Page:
It has been a very exhausting week with my brain rarely still as it tried to process all the factors influencing my decision.
I have done a lot of talking to a lot of people about the decision. I have much gratitude to those people who have listened, counselled, commented and cared.
I really made up my mind the moment I was told that I had breast cancer again. One of my girlfriends, who is a very straight talker asked me what my initial reaction was when I found out ( after f*ck, f*ck f*ck) and it was; I want them both off.
The past week has been the consolidation of that. A bit like going shopping for a new dress - you really like the first one you try on but you have to spend the next 2 hours trying on a whole lot of others just to convince yourself that you really like it (ok you can always change your mind with a dress - not so easy with a double mastectomy)
I have also come to the realisation that even though I know that this is the right decision for me, it doesn't make it any less scary and I really have no idea how I will react when I look in the mirror for the first time and see my flat chest.
But I have absolute faith in my own resilience to deal with whatever I have to, as well as those closest to me.
My surgeon told me that he would agree to doing a double mastectomy, but that I had to write him a letter with the reasons why I wanted it done. He said that it was not for any legal reason but that it would help me clarify in my own mind why I was having it done.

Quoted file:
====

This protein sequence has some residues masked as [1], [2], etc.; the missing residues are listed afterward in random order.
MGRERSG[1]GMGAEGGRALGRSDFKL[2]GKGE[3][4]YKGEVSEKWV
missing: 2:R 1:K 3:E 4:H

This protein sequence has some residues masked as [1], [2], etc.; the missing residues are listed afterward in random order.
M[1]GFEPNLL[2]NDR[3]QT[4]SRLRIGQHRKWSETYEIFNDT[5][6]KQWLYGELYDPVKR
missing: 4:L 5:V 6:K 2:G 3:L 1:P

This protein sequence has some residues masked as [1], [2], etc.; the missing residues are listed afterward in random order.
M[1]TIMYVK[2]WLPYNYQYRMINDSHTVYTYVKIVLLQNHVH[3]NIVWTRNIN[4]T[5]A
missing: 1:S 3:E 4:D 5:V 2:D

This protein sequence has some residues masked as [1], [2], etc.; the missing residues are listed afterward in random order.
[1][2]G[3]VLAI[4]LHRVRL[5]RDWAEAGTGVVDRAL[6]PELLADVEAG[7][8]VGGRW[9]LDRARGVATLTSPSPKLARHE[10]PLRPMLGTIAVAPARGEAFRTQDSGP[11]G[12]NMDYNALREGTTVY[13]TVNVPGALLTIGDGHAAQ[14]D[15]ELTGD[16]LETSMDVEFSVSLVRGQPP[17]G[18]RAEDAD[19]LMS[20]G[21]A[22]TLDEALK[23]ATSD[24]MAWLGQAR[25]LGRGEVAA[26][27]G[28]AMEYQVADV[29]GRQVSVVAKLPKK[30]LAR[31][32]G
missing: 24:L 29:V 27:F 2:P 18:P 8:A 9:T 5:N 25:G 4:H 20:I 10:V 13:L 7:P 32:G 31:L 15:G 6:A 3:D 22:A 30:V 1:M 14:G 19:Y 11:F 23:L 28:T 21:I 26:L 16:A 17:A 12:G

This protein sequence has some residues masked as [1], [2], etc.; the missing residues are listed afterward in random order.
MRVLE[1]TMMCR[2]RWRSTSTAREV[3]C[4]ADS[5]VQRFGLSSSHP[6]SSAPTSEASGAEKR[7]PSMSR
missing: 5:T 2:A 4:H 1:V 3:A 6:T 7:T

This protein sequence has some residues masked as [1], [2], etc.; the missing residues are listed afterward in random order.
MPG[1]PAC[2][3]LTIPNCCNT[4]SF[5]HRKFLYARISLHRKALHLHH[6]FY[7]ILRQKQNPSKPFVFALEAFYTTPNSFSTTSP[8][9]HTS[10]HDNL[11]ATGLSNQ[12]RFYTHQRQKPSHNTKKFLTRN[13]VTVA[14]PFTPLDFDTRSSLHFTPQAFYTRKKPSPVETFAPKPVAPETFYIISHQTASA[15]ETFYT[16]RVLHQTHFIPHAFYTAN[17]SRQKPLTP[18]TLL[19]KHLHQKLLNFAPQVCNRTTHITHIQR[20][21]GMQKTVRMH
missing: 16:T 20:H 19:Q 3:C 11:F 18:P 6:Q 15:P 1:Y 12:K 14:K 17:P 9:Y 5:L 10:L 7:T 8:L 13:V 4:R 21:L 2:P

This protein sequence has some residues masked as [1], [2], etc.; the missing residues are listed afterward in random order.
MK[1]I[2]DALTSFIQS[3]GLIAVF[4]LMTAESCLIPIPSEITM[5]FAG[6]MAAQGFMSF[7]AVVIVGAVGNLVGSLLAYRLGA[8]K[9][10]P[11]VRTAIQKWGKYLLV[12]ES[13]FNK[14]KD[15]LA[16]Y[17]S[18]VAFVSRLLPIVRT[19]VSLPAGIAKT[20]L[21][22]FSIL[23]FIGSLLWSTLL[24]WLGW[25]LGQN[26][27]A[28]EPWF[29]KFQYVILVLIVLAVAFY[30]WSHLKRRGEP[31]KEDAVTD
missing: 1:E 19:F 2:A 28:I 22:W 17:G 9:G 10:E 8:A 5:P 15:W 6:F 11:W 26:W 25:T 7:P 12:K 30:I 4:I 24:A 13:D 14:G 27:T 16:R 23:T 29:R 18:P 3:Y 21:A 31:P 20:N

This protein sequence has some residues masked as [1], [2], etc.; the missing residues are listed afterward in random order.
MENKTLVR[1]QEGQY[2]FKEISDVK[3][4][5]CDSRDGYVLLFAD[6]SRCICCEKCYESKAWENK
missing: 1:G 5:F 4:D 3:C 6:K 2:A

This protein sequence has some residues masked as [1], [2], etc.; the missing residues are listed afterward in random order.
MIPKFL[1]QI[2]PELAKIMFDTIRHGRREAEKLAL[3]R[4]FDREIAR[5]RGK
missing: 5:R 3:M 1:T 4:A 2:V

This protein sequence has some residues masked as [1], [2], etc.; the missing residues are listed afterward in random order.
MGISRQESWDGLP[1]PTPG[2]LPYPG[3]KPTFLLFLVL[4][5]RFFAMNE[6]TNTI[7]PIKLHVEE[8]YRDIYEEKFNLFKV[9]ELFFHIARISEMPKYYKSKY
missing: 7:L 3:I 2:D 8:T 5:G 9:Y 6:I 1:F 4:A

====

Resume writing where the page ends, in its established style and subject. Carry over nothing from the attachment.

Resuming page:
Here is the letter I wrote him
Dear Dr Dave
When I first came to see you almost two weeks ago to talk about my diagnosis you told me that given the fact that this was a second diagnosis that I would have to have a mastectomy. I told you that I wanted both breasts removed.
You told me it was my anxiety talking and that I had to make decisions based on fact and rationality.
On my second visit – when you would have to agree my anxiety levels had dropped – we again talked about a double mastectomy. You counselled me that it was very big decision and that once done there was no going back. It wasn’t like cutting long hair – my breasts wouldn’t grow back (yes I could get some new ones but they wouldn’t be the original pair)
I signed the consent form for a single mastectomy, with the proviso that you would agree to do both. I had a week to decide and I had to write you a letter spelling out my reasons.
Well here they are.
The reasons I am choosing a double mastectomy are
- I don’t ever want to be in this position again, having to make these decisions
- I have talked to a number of people who have had both single and doubles, and had the chance to look at the results of both and I honestly believe it is the right decision for me
- Balance and symmetry are important and I feel that only having one breast will always, to me, feel unbalanced.
- I honestly believe that if I only have a single, after a short time I will want to have the other removed, thus precipitating another round of decision-making and a second operation.
- My breasts do not define me
- I have no doubt that I have the resilience to deal with this decision – no matter how shocked I may be when I first look at my flat chest
- I want this done and finished and over so I can get on with all the living I have to do.
Remember, this is my second diagnosis and as you said there was a 90% chance it wouldn’t come back and it did.
Statistics and me don’t have a very good record.
So as you instructed me to say:
"Dave, lets get this show on the road."